Wednesday, January 16, 2019 - 14:00 , Location: Skiles 006 , Surena Hozoori , Georgia Institute of Technology , firstname.lastname@example.org , Organizer: Surena Hozoori
In this series of (3-5) lectures, I will talk about different aspects of a class of contact 3-manifolds for which geometry, dynamics and topology interact subtly and beautifully. The talks are intended to include short surveys on "compatibility", "Anosovity" and "Conley-Zehnder indices". The goal is to use the theory of Contact Dynamics to show that conformally Anosov contact 3-manifolds (in particular, contact 3-manifolds with negative $\alpha$-sectional curvature) are universally tight, irrducible and do not admit a Liouville cobordism to tight 3-sphere.
Wednesday, December 5, 2018 - 14:00 , Location: Skiles 006 , Agniva Roy , Georgia Tech , Organizer: Sudipta Kolay
<p>The talk will discuss a paper by Gompf and Miyazaki of the same name. This paper introduces the notion of dualisable patterns, a technique which is widely used in knot theory to produce knots with similar properties. The primary objective of the paper is to first find a knot which is not obviously ribbon, and then show that it is. It then goes on to construct a related knot which is not ribbon. The talk will be aimed at trying to unwrap the basic definitions and techniques used in this paper, without going too much into the heavy technical details.</p>
The Converse Of The Archimedean Property of the Sphere and Related Results in Convex Geometry and Measure TheoryWednesday, November 28, 2018 - 14:00 , Location: Skiles 006 , Sidhanth Raman , Georgia Tech , Organizer: Sudipta Kolay
The Archimedes Hatbox Theorem is a wonderful little theorem about the sphere and a circumscribed cylinder having the same surface area, but the sphere can potentially still be characterized by inverting the statement. There shall be a discussion of approaches to prove the claim so far, and a review of a weaker inversion of the Hatbox Theorem by Herbert Knothe and discussion of a related problem in measure theory that would imply the spheres uniqueness in this property.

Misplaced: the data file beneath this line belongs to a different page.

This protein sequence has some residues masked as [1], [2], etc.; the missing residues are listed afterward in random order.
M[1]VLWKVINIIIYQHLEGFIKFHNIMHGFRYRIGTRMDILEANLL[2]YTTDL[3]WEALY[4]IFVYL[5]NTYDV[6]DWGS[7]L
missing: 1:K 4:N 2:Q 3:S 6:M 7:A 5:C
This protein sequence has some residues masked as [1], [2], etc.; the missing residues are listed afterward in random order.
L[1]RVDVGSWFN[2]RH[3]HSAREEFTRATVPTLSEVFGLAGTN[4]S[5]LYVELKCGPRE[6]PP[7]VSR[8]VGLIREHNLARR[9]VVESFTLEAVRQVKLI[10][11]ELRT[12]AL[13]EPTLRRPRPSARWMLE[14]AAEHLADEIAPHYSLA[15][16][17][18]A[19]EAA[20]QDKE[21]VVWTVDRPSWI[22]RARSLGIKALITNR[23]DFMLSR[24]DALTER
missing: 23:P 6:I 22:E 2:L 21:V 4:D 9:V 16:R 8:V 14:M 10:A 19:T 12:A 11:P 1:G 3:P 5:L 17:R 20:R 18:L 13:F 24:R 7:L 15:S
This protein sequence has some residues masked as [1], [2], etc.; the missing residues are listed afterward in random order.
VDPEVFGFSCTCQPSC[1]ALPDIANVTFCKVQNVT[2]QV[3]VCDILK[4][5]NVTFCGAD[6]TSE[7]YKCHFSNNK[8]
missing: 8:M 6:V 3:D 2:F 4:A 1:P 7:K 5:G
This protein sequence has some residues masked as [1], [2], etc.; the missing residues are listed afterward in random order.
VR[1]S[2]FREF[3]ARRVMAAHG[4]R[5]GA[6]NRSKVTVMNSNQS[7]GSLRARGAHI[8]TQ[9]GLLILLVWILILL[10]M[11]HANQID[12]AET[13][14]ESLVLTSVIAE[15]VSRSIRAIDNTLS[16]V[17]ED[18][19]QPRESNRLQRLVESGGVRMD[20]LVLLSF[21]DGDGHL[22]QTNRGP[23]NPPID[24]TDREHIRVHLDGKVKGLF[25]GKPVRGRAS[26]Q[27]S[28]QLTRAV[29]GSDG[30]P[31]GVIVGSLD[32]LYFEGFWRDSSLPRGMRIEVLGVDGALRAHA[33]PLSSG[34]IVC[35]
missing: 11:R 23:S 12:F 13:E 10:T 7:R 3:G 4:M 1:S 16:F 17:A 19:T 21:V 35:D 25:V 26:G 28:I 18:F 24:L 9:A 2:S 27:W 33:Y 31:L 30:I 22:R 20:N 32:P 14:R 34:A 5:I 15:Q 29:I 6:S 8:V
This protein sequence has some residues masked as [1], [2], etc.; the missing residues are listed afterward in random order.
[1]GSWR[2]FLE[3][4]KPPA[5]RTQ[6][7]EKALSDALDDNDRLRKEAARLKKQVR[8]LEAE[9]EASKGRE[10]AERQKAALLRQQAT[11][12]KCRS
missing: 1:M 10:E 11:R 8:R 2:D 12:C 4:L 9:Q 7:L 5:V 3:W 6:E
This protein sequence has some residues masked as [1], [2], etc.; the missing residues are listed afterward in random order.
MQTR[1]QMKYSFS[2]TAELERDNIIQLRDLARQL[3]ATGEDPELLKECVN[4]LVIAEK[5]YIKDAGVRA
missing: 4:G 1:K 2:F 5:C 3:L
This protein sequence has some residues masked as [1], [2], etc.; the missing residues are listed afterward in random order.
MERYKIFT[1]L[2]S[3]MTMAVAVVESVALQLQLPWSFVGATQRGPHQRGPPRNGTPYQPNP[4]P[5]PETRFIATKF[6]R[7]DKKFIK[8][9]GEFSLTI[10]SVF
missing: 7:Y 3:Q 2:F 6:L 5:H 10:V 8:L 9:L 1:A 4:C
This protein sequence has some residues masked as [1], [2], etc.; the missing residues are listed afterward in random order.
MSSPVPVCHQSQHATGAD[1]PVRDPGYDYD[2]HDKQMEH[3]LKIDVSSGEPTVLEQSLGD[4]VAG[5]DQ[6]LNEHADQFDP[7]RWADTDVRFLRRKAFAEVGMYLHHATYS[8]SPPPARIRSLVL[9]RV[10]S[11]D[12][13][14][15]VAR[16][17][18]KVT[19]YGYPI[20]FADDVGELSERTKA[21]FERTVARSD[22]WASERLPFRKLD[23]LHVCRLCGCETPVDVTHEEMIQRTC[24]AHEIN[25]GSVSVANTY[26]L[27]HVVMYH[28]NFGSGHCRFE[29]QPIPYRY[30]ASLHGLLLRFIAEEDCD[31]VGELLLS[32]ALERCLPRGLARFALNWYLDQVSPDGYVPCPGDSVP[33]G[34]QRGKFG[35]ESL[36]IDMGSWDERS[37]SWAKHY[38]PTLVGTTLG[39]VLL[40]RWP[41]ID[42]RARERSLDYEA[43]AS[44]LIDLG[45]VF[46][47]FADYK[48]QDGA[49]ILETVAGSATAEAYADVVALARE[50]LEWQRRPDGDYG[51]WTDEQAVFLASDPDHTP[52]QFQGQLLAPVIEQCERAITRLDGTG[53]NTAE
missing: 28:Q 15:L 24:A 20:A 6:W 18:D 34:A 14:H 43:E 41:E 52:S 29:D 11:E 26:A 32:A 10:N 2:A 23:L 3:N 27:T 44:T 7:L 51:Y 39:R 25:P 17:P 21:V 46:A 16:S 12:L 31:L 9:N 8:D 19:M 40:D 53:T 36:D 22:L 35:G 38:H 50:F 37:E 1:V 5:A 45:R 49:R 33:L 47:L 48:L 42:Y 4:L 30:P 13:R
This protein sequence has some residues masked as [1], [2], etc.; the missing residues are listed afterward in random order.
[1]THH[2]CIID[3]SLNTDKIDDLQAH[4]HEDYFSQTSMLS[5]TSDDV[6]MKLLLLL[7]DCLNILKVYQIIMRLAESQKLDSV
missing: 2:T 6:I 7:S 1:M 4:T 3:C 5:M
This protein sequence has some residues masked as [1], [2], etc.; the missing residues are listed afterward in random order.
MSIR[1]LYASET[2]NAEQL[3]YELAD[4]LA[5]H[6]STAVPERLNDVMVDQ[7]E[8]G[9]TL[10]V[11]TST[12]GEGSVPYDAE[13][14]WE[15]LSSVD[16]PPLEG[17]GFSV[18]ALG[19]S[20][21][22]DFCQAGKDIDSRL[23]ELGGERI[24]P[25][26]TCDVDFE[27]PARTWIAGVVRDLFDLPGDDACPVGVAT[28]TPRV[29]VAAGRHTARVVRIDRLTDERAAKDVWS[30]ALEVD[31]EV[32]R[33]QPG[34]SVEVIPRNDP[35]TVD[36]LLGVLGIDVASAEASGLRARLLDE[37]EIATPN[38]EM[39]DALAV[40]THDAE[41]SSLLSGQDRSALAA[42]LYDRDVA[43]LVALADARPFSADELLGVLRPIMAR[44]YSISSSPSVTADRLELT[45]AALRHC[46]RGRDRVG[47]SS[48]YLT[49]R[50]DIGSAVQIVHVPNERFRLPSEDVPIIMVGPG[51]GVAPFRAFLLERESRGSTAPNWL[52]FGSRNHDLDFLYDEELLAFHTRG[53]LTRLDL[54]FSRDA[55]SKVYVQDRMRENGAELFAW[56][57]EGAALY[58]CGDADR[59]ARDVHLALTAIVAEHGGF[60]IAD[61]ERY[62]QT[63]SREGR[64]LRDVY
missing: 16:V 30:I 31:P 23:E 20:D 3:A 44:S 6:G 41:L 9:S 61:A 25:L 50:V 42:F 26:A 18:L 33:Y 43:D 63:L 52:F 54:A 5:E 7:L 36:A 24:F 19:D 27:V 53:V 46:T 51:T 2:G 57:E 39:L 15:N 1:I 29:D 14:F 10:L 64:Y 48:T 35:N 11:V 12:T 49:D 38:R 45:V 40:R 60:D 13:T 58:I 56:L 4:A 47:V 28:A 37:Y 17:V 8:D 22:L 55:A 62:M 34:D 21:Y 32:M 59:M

Wednesday, November 14, 2018 - 14:00 , Location: Skiles 006 , Hyunki Min , Georgia Tech , Organizer: Hyun Ki Min
Unlike symplectic structures in 4-manioflds, contact structures are abundant in 3-dimension. Martinet showed that there exists a contact structure on any closed oriented 3-manifold. After that Lutz showed that there exist a contact structure in each homotopy class of plane fields. In this talk, we will review the theorems of Lutz and Martinet.
Wednesday, October 24, 2018 - 14:00 , Location: Skiles 006 , Surena Hozoori , Georgia Institute of Technology , email@example.com , Organizer: Surena Hozoori
Boothby Wang fibrations are historically important examples of contact manifolds and it turns out that we can equip these contact manifolds with extra structures, namely K-contact structures. Based on the study of the relation of these examples and the regularity properties of the corresponding Reeb vector fields, works of Boothby, Wang, Thomas and Rukimbira gives a classification of K-contact structures.
Wednesday, October 10, 2018 - 14:00 , Location: Skiles 006 , Sudipta Kolay , Georgia Tech , Organizer: Sudipta Kolay
This talk will be an introduction to the homotopy principle (h-principle). We will discuss several examples. No prior knowledge about h-principle will be assumed.
Wednesday, October 3, 2018 - 14:00 , Location: Skiles 006 , Stephen Mckean , GaTech , Organizer: Anubhav Mukherjee
Many problems in algebraic geometry involve counting solutions to geometric problems. The number of intersection points of two projective planar curves and the number of lines on a cubic surface are two classical problems in this enumerative geometry. Using A1-homotopy theory, one can gain new insights to old enumerative problems. We will outline some results in A1-enumerative geometry, including the speaker’s current work on Bézout’s Theorem.
Wednesday, September 26, 2018 - 14:00 , Location: Skiles 006 , Agniva Roy , Georgia Tech , Organizer: Sudipta Kolay
The Schoenflies' conjecture proposes the following: An embedding of the n-sphere in the (n+1)-sphere bounds a standard (n+1)-ball. For n=1, this is the well known Jordan curve theorem. Depending on the type of embeddings, one has smooth and topological versions of the conjecture. The topological version was settled in 1960 by Brown. In the smooth setting, the answer is known to be yes for all dimensions other than 4, where apart from one special case, nothing is known. The talk will review the question and attempt to describe some of the techniques that have been used in low dimensions, especially in the special case, that was worked out by Scharlemann in the 1980s. There are interesting connections to the smooth 4-dimensional Poincare conjecture that will be mentioned, time permitting. The talk is aimed to be expository and not technical.
Wednesday, September 19, 2018 - 14:00 , Location: Skiles 006 , Hyunki Min , Georgia Tech , Organizer: Hyun Ki Min
In 1957, Smale proved a striking result: we can turn a sphere inside out without any singularity. Gromov in his thesis, proved a generalized version of this theorem, which had been the starting point of the h-principle. In this talk, we will prove Gromov's theorem and see applications of it.